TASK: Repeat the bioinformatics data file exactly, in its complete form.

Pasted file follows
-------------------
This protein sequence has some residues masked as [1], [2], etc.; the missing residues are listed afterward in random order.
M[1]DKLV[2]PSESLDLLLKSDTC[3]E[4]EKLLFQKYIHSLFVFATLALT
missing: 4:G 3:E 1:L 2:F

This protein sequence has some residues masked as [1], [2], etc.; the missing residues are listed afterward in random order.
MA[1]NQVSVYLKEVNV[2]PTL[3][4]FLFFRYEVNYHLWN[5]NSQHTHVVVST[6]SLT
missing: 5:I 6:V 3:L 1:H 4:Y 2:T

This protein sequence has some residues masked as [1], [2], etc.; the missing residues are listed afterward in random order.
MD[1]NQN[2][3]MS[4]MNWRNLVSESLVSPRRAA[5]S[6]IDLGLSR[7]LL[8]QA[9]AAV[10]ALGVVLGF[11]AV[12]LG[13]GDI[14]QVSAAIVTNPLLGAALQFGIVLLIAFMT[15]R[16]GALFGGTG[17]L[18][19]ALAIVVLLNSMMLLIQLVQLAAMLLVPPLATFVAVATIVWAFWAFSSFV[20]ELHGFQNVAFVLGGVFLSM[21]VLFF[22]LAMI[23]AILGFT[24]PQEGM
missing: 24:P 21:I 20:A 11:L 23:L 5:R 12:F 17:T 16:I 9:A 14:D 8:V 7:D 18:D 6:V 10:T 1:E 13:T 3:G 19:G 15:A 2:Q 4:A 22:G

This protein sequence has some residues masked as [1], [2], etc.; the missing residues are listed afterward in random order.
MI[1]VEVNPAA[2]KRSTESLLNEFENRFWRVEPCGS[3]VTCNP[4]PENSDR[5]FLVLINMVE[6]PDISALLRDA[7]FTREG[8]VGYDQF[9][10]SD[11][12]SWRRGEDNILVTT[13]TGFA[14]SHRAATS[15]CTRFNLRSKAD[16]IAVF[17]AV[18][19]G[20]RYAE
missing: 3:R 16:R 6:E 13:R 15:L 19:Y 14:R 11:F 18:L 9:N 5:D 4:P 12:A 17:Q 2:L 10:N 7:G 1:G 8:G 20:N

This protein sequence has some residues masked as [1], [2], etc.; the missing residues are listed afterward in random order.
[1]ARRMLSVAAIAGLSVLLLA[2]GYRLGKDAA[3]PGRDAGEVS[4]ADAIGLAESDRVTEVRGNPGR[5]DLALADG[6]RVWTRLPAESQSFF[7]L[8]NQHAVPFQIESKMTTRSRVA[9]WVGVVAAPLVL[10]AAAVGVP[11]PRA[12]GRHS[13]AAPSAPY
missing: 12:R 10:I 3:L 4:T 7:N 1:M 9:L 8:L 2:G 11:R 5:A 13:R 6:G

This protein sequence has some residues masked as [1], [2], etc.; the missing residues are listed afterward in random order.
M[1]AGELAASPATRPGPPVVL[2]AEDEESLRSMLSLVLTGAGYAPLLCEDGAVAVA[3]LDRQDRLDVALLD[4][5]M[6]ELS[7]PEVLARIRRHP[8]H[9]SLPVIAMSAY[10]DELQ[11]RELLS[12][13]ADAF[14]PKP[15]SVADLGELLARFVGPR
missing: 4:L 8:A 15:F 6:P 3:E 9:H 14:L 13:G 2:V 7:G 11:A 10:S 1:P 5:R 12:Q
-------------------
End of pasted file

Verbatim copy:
This protein sequence has some residues masked as [1], [2], etc.; the missing residues are listed afterward in random order.
M[1]DKLV[2]PSESLDLLLKSDTC[3]E[4]EKLLFQKYIHSLFVFATLALT
missing: 4:G 3:E 1:L 2:F

This protein sequence has some residues masked as [1], [2], etc.; the missing residues are listed afterward in random order.
MA[1]NQVSVYLKEVNV[2]PTL[3][4]FLFFRYEVNYHLWN[5]NSQHTHVVVST[6]SLT
missing: 5:I 6:V 3:L 1:H 4:Y 2:T

This protein sequence has some residues masked as [1], [2], etc.; the missing residues are listed afterward in random order.
MD[1]NQN[2][3]MS[4]MNWRNLVSESLVSPRRAA[5]S[6]IDLGLSR[7]LL[8]QA[9]AAV[10]ALGVVLGF[11]AV[12]LG[13]GDI[14]QVSAAIVTNPLLGAALQFGIVLLIAFMT[15]R[16]GALFGGTG[17]L[18][19]ALAIVVLLNSMMLLIQLVQLAAMLLVPPLATFVAVATIVWAFWAFSSFV[20]ELHGFQNVAFVLGGVFLSM[21]VLFF[22]LAMI[23]AILGFT[24]PQEGM
missing: 24:P 21:I 20:A 11:L 23:L 5:R 12:F 17:T 16:I 9:A 14:D 8:V 7:D 18:D 6:V 10:T 1:E 13:T 3:G 19:G 15:A 2:Q 4:A 22:G

This protein sequence has some residues masked as [1], [2], etc.; the missing residues are listed afterward in random order.
MI[1]VEVNPAA[2]KRSTESLLNEFENRFWRVEPCGS[3]VTCNP[4]PENSDR[5]FLVLINMVE[6]PDISALLRDA[7]FTREG[8]VGYDQF[9][10]SD[11][12]SWRRGEDNILVTT[13]TGFA[14]SHRAATS[15]CTRFNLRSKAD[16]IAVF[17]AV[18][19]G[20]RYAE
missing: 3:R 16:R 6:E 13:R 15:L 19:Y 14:R 11:F 18:L 9:N 5:D 4:P 12:A 17:Q 2:L 10:N 7:G 1:G 8:G 20:N

This protein sequence has some residues masked as [1], [2], etc.; the missing residues are listed afterward in random order.
[1]ARRMLSVAAIAGLSVLLLA[2]GYRLGKDAA[3]PGRDAGEVS[4]ADAIGLAESDRVTEVRGNPGR[5]DLALADG[6]RVWTRLPAESQSFF[7]L[8]NQHAVPFQIESKMTTRSRVA[9]WVGVVAAPLVL[10]AAAVGVP[11]PRA[12]GRHS[13]AAPSAPY
missing: 12:R 10:I 3:L 4:T 7:N 1:M 9:L 8:L 2:G 11:R 5:A 13:R 6:G

This protein sequence has some residues masked as [1], [2], etc.; the missing residues are listed afterward in random order.
M[1]AGELAASPATRPGPPVVL[2]AEDEESLRSMLSLVLTGAGYAPLLCEDGAVAVA[3]LDRQDRLDVALLD[4][5]M[6]ELS[7]PEVLARIRRHP[8]H[9]SLPVIAMSAY[10]DELQ[11]RELLS[12][13]ADAF[14]PKP[15]SVADLGELLARFVGPR
missing: 4:L 8:A 15:F 6:P 3:E 9:H 14:L 13:G 2:V 7:G 11:A 10:S 1:P 5:R 12:Q